We would like to thank everyone for their support.

With your help we have raised £124,000 so far!

 

 

Our target is to raise £224,000 by the end of 2017

Where the money goes

Hereditary spastic paraplegias (HSPs) are a family of progressive lower-limb spasticity disorders characterized pathologically by loss neurons connecting the brain to spinal cord. SPG15, a member of the HSP family, is a rare condition. SPG15 is more complex than other HSPs since other neurological symptoms such as (but not restricted to) ataxia, epilepsy, and mental impairment are often observed. Unfortunately patients with HSPs, including SPG15, have no treatment options. Gene therapy aimed at restoring defective genes therefore represents a rational therapeutic approach to ameliorate the disease. The therapeutic gene will be transferred into cells using virus carriers which have been modified to remove all harmful properties. This virus is being safely used for therapy development in other human diseases.

The work is done by Professor Mimoun Azzouz, previously Head of Neurobiology at Oxford Biomedica and one of the leading experts in the UK in the use of gene therapy for neurodegenerative diseases. He leads an extensive programme at the Sheffield Institute for Translational Neuroscience (SITraN) aiming to replace or silence faulty genes in forms of neurodegenerative diseases which are caused by a known gene mutation.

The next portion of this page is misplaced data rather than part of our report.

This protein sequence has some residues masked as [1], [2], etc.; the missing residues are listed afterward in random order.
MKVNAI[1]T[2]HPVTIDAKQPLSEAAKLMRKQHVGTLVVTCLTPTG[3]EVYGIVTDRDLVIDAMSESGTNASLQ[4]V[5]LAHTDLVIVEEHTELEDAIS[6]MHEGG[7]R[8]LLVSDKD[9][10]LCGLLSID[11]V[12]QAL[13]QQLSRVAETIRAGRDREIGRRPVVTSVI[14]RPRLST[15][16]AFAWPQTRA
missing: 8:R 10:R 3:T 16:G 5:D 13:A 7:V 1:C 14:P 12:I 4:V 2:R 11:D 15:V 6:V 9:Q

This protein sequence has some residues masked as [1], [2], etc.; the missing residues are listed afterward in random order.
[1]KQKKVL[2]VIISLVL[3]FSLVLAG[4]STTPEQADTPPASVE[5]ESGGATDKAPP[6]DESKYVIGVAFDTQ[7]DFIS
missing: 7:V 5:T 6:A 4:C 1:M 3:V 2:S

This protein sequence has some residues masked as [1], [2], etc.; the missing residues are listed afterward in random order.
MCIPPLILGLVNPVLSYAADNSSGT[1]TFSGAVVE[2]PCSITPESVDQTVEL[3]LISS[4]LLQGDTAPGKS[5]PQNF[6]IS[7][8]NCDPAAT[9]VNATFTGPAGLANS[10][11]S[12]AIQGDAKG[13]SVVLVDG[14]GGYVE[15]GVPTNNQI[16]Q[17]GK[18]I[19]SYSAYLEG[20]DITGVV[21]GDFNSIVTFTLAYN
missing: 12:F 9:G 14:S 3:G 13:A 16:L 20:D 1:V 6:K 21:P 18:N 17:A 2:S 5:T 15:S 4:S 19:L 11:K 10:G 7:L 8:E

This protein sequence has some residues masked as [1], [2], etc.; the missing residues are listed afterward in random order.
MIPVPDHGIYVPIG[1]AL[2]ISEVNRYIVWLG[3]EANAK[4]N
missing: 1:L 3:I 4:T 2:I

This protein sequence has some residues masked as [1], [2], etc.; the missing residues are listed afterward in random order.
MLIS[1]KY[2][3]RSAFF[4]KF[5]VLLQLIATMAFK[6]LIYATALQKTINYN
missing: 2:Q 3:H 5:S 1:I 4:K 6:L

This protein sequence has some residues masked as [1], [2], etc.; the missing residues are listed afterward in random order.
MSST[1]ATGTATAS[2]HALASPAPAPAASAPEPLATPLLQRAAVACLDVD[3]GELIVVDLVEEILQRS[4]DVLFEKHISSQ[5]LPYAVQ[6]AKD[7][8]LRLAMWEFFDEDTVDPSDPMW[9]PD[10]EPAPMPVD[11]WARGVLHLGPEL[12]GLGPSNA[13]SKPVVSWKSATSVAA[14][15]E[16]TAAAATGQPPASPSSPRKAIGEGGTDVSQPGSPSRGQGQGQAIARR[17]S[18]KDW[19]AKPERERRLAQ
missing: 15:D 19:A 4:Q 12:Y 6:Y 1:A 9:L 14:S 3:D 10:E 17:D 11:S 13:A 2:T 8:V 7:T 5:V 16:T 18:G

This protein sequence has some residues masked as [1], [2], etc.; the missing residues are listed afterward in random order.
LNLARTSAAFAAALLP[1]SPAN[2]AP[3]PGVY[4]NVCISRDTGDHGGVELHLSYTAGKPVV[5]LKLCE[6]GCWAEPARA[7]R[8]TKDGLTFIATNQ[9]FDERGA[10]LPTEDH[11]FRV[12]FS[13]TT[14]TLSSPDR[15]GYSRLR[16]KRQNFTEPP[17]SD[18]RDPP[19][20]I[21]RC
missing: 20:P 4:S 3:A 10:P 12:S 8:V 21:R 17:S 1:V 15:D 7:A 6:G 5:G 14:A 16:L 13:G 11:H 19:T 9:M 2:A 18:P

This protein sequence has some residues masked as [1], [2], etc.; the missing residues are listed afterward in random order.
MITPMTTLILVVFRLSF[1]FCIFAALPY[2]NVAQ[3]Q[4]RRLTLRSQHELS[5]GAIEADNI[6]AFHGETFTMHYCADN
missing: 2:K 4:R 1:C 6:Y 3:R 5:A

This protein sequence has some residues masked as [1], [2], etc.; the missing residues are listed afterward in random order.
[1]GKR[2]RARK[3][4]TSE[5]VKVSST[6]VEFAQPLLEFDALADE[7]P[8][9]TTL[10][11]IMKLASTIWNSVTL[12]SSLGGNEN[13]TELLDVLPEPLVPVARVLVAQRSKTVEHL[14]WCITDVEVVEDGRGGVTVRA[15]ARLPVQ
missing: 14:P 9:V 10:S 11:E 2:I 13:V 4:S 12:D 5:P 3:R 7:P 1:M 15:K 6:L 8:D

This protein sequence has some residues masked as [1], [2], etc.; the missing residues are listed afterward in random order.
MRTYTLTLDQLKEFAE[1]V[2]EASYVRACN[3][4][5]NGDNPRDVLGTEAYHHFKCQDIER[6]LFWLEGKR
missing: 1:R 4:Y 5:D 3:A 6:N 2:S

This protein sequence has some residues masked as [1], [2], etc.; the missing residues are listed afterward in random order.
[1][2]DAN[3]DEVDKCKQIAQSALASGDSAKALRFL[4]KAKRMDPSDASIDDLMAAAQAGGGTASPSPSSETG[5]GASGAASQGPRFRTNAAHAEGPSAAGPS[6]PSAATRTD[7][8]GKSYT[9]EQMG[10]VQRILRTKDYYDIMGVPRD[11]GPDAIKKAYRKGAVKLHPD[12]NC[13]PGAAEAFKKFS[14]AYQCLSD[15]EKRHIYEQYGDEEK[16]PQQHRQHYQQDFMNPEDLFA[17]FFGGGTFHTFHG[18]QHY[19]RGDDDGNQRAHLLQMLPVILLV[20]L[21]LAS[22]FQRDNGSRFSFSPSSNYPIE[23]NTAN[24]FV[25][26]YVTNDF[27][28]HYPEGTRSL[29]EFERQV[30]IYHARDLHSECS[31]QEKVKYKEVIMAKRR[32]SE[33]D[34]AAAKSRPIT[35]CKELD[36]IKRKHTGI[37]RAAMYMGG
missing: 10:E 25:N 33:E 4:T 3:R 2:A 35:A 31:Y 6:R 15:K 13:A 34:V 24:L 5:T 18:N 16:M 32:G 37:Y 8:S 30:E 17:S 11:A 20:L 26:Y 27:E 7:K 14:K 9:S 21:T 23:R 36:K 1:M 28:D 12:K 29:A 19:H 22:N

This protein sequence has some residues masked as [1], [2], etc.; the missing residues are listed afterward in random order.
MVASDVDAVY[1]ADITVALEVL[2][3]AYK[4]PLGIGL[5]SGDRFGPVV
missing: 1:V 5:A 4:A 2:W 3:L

Gene therapy technology is currently generating great optimism among patients and their families. However, to develop gene-based therapy for SPG15, further extensive studies are needed to refine our strategy before entering clinical application.

Funds are needed to achieve the following aims:

1) Prepare the therapeutic virus for testing in cells and model systems in the lab to generate a proof-of-concept, a critical step before initiating further pre-clinical work;

2) Prepare the therapeutic virus carrier at the quality acceptable for clinical use in humans;

3) Determine the minimal dose of the carrier that generates efficacy in our animal model;

4) Assess potential adverse effects in a regulatory safety study.

5) Secure the licensing needed to initiate human clinical trials.